Poverty campaigners have accused the Government of a “complete lack of compassion” after it sanctioned Universal Credit claimants at record levels during the cost of living crisis – reducing their benefits or in some cases stopping them outright.
The latest figures from the Department for Work and Pensions (DWP) reveal 110,000 Universal Credit claimants, including thousands of teenagers and pensioners, had their benefits sanctioned in May of this year – almost 30 times more than in May 2021 when just under 4,000 were sanctioned and four times more than before the pandemic, in May 2019, when just under 29,000 were sanctioned.
A snapshot was taken on the second Thursday of May, with 109,500 out of the 5.5 million Universal Credit claimants subject to a sanction at that point. It was the highest level – and, at 2% of claimants, the highest rate – since current records began in April 2019. Between January and May, the number of people subject to sanctions rose by 47%.
Universal Credit claimants may have a range of conditions placed on them, including the need to look for work or for a job with more hours, and to attend appointments with their work coach. They will be sanctioned if they do not meet these conditions.
The DWP told NationalWorld people are only sanctioned if they fail to meet them “without good reason”. Generally, the vast majority of sanctions are due to people failing to attend appointments, it said. Sanctions were paused at the start of the Covid pandemic and then phased back from July 2020.
NationalWorld’s analysis comes as a row about whether to increase benefits in line with inflation next year rumbles on. Liz Truss has so far refused to commit to doing so, a position widely criticised by MPs across the political spectrum, including by those in her own party.
The Poverty Alliance, whose members include food banks, homeless shelters and service providers, described the Government’s actions in sanctioning claimants as “conscious cruelty”. It added that the cost of living crisis will be making it harder for claimants to “stick to the punishing conditions placed on them” by the DWP.
It said people were having to choose between paying fuel bills or getting a bus to a Jobcentre appointment and even falling behind on their Universal Credit journaling (a record jobseekers keep of their search for work activities) because of hunger induced illness.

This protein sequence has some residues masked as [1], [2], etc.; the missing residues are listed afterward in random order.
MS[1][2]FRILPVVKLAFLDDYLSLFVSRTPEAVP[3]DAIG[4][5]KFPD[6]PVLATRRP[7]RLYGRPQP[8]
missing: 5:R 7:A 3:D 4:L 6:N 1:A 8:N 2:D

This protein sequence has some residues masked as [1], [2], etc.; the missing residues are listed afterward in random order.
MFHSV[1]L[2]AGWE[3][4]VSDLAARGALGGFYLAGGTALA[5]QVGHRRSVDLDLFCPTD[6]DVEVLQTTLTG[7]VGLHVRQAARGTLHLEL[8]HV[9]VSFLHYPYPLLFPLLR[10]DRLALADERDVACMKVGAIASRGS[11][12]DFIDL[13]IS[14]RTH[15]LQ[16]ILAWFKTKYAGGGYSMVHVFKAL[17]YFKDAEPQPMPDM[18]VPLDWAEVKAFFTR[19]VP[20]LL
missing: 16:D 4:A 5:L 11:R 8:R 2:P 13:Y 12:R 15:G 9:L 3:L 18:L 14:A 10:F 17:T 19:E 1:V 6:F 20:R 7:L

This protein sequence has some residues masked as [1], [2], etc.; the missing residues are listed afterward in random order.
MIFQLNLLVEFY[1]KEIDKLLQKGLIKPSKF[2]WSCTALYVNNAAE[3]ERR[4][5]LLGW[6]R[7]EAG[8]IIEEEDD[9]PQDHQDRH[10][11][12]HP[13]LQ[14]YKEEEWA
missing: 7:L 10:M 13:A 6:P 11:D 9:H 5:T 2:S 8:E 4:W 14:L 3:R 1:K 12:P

Who is being sanctioned the most?
Regionally, the North East, North West, West Midlands and Yorkshire and the Humber had the greatest proportion of claimants subject to sanctions – 2.2% of claimants in May 2022. The South West had the lowest proportion of claimants sanctioned at 1.6%. At a local level Slough had the highest proportion of sanctioned claimants with 3.3%, followed by Stockton-on-Tees with 3.2%.
Men were also found to be sanctioned at a greater rate than women – more than three-quarters (76%) of sanctions were brought against men, in comparison to 24% against women.
Young people aged between 20 and 24 accounted for the largest share of sanctions – 27% were in this age group. Almost 8,000 teenagers (16 to 19 year olds) were also sanctioned, as were more than 2,000 claimants aged 60 and over.
Sanctions could increase during cost of living crisis
Peter Kelly, director of the Poverty Alliance, said the sanctions system does not help people into employment, only pushing them into poverty.
“It is completely unjust to cut the incomes of people who struggle to get by on the meagre amounts they are entitled to under our weakened social security system,” Mr Kelly said.
“The first moral responsibility of government is to protect people – so to see numbers of sanctions increase at a time when people are struggling with rising costs shows a complete lack of compassion and understanding.
“The cost of living crisis will make life harder for millions of people, and that will make it harder for them to stick to the punishing conditions placed on them when they claim benefits like Universal Credit.
“The sanctions system is nothing more than conscious cruelty and it should end. It does not help people into employment, it only drives them into poverty. We need to rebuild our social security on the basis of help, understanding, respect for people’s dignity, and compassion.”
‘Sanctions can be resolved quickly’
A DWP spokesperson said it has already reduced the maximum amount that can be deducted from a Universal Credit award twice in recent years.
The spokesperson said: “People are only sanctioned if they fail, without good reason, to meet the conditions to which they agreed. Sanctions can often quickly be resolved by re-engaging with the Jobcentre and attending the next appointment.
“If a claimant disagrees with a decision to impose a sanction, they can ask for this to be reconsidered and subsequently can appeal to an independent tribunal. This process is set out in writing as soon as a sanction is applied and help is available via telephone, the claimant’s Universal Credit journal, and the website. We are always working to improve our systems and it is our utmost priority everyone is heard and supported to put a fair case forward.
“Hardship payments are available as a safeguard to claimants who demonstrate that they cannot meet their immediate and most essential needs as a result of their sanction.”